Animal Crossing: New Horizons, the newest entry in Nintendo’s beloved Animal Crossing series, was released on March 20th, 2020 during a time when almost the entire country was settling down into their homes for a very long quarantine.
The premise behind Animal Crossing is an odd one. Essentially, the player moves to a small empty town (or in the case of New Horizons, an island town) overrun by weeds and trees with only a few humanoid animal neighbors to keep you company. The player then must build this scrap of land into something they can call home. The game even puts the player into extensive in-game debt to a tanuki (Japanese for racoon dog) named Tom Nook who supplies the player with pretty much everything they could need. From this standpoint, Animal Crossing appears to be more of a life simulator than anything else. However, looks can be deceiving, and underneath that premise lies something so much more therapeutic and fun than one might think.
Part of the game’s charm is noticeable from the very first moment. The extraordinarily cute artstyle featuring polished, smooth textures and smiling, vibrant colors mimics a warmth similar to that of a hot coffee on a cold rainy day.
Animal Crossing’s appeal also manifests itself in the game’s extensive design elements. From the avatar to the environment you inhabit, Animal Crossing: New Horizons gives the player complete freedom to create an ideal experience.
With over 30 hairstyles and 16 hair colors to choose from(excluding the surplus of wigs available) as well as a nearly endless amount of clothing, allows extensive customization options for the player. The clothing itself is an entire facet of the game as you can both buy clothing from in-game shops and design your own clothing including accessories such as hats. If designing clothes does not appeal to you, players can search the internet for QR codes created by other players and scan them with the Nintendo Switch Online App to receive other clothing.
Island customization is another key feature within the game. For the first time in the series history, players are allowed to place items outside their homes. This opens up the entire world allowing the player to set up cafe tables to chat in the morning with their animal neighbors or street lamps to light the night. This adds a more complex element to the game as the player must think of fun and interesting ways to decorate the island beyond just planting flowers or trees like in the old game. This feature also allows all islands to feel unique as no one player will design the exact same island as another with the same items.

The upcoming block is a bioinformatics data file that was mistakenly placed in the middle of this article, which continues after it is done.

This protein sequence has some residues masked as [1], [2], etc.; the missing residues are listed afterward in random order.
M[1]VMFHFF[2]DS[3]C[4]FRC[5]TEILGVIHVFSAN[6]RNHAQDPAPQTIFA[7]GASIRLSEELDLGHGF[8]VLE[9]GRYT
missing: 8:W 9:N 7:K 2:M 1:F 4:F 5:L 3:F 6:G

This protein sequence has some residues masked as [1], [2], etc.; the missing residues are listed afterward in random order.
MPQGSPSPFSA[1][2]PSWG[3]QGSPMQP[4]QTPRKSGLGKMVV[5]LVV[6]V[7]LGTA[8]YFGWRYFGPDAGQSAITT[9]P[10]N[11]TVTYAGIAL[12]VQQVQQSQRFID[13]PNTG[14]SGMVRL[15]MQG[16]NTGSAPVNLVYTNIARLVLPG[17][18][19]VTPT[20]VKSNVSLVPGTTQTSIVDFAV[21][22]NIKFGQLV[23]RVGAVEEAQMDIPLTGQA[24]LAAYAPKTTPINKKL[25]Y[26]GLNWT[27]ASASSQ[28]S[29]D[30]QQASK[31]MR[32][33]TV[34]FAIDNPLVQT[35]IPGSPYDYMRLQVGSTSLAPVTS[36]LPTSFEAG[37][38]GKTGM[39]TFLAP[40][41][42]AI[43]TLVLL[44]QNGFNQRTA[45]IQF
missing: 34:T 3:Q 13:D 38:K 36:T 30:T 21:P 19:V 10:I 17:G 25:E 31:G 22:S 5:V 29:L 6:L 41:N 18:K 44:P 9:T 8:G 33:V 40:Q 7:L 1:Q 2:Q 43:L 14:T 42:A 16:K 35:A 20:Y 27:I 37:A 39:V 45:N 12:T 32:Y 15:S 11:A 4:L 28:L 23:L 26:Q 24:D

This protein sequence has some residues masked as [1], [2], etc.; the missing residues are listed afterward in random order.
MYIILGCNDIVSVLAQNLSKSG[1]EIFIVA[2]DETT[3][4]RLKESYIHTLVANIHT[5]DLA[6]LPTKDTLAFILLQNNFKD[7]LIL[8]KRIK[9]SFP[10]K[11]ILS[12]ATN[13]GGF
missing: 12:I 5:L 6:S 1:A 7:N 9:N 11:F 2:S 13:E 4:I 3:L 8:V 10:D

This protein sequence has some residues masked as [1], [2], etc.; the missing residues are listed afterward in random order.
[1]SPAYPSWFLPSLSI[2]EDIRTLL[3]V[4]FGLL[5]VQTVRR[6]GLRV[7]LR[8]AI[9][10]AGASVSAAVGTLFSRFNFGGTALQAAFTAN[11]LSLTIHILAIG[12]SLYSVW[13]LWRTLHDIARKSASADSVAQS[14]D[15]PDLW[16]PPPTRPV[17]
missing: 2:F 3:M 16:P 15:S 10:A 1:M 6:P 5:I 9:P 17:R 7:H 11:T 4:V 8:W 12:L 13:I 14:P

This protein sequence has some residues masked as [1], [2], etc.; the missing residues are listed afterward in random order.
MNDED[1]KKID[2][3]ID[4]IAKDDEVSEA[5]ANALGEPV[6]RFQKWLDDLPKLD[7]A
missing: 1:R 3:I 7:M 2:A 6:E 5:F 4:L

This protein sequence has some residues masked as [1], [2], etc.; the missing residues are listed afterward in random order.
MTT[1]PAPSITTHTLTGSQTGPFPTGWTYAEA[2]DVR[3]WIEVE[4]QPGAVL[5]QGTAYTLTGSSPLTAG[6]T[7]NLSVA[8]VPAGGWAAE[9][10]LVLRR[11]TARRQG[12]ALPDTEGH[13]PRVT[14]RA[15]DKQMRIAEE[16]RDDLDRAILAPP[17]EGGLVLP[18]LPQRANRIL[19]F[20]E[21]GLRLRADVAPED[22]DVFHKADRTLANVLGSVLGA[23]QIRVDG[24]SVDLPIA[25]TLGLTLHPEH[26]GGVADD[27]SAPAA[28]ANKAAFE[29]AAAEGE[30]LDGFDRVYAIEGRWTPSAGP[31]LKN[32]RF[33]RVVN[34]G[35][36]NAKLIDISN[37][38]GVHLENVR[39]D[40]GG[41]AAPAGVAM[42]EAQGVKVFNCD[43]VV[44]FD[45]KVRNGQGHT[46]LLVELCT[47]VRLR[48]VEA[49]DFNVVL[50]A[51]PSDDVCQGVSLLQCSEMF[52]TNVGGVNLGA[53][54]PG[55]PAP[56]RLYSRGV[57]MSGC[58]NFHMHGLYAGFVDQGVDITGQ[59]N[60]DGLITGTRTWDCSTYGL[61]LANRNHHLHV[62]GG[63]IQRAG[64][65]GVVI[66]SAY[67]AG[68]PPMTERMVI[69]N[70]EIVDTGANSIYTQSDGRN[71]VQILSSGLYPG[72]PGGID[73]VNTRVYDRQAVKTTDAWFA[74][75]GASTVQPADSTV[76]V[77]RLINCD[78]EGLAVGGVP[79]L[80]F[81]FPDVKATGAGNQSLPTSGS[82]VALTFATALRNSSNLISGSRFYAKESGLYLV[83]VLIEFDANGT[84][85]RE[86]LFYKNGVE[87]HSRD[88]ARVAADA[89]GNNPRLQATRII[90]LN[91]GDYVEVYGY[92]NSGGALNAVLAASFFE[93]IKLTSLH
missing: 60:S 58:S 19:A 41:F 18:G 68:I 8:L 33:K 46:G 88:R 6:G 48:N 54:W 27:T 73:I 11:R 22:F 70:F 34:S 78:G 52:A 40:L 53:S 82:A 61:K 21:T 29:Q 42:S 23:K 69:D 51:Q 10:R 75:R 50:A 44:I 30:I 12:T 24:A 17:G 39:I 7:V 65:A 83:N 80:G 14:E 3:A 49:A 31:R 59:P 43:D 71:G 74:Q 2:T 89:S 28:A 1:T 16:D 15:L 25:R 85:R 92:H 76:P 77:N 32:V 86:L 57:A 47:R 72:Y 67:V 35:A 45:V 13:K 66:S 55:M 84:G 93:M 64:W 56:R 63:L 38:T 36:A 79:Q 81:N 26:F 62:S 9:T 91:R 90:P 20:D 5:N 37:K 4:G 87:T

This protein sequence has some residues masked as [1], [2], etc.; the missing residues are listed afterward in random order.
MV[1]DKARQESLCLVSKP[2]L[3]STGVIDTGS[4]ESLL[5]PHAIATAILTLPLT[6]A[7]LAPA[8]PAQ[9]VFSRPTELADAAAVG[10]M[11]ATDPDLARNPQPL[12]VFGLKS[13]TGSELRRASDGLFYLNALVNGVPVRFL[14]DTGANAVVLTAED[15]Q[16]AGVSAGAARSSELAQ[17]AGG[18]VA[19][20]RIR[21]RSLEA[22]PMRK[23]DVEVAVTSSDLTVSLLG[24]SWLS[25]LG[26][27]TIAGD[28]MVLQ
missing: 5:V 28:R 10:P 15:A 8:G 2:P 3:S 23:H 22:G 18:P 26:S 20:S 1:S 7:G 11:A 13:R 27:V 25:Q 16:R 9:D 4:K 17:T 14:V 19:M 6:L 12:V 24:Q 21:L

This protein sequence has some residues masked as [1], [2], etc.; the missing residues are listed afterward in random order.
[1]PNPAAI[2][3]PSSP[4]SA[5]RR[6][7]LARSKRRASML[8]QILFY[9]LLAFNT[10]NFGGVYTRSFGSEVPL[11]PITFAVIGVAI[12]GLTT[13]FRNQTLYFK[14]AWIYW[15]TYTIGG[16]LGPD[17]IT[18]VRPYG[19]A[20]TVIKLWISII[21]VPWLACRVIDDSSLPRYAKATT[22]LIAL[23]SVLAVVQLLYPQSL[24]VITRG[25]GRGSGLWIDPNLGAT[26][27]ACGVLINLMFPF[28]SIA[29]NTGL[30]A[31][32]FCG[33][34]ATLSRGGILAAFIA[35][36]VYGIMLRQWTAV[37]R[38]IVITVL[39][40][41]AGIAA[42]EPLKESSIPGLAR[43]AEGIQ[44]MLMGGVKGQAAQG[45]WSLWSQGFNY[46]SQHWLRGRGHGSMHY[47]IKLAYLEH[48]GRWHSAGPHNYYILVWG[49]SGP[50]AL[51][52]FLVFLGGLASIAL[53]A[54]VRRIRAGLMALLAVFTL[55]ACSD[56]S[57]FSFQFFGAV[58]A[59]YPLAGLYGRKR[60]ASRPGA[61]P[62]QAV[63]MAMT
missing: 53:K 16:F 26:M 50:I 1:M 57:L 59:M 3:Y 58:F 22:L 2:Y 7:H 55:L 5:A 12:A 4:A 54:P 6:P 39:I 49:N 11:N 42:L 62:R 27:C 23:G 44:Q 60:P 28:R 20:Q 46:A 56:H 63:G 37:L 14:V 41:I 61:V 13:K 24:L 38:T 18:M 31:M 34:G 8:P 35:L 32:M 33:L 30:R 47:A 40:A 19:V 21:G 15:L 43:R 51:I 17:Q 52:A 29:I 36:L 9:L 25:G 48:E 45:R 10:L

Another special aspect of the game that makes it different from most life simulations is that it runs in real time. This means the player can watch a sunrise or sunset from their island with all their animal pals.
Speaking of your animal pals, New Horizons has over 402 animals, each with a different personality and art design. However, the game limits your neighbors to ten at a time, but animals consistently move in and out of the village when they grow tired of it. Players even have the option to harass a particularly vexing neighbor making them want to leave even faster. The process of which animals end up on your island is mostly random, but with the new addition of the Nook Mile (a new currency that has been added in addition to the games traditional Bell) players can fly to deserted islands and randomly find animals to talk to there. If the player likes the animal they find they can recruit them to be their next island resident, however, the feature costs in-game money meaning many will simply leave it up to chance.
Nintendo has even added a multiplayer functionality where players can visit each other’s island residences and hangout or collect items. While it would have been nice to have multiplayer minigames worked into the online functionality, visiting other people’s towns is still a nice feature as the player can marvel at the creations of others or collect resources that they may not have on their own island such as different kinds of fruit.
Some beloved features from previous games have returned as well. Writing letters to your island residences or friends is one of them. This feature allows the player to write loving or even harsh notes to whoever they please with a gift attachment as an option.
In a time where most of the world is stuck inside, Animal Crossing has given many a creative design outlet and some much-needed joy in a time when many are stuck at home. New Horizons allow players to craft their own game experience giving some control to the player during a time when many feel they have little.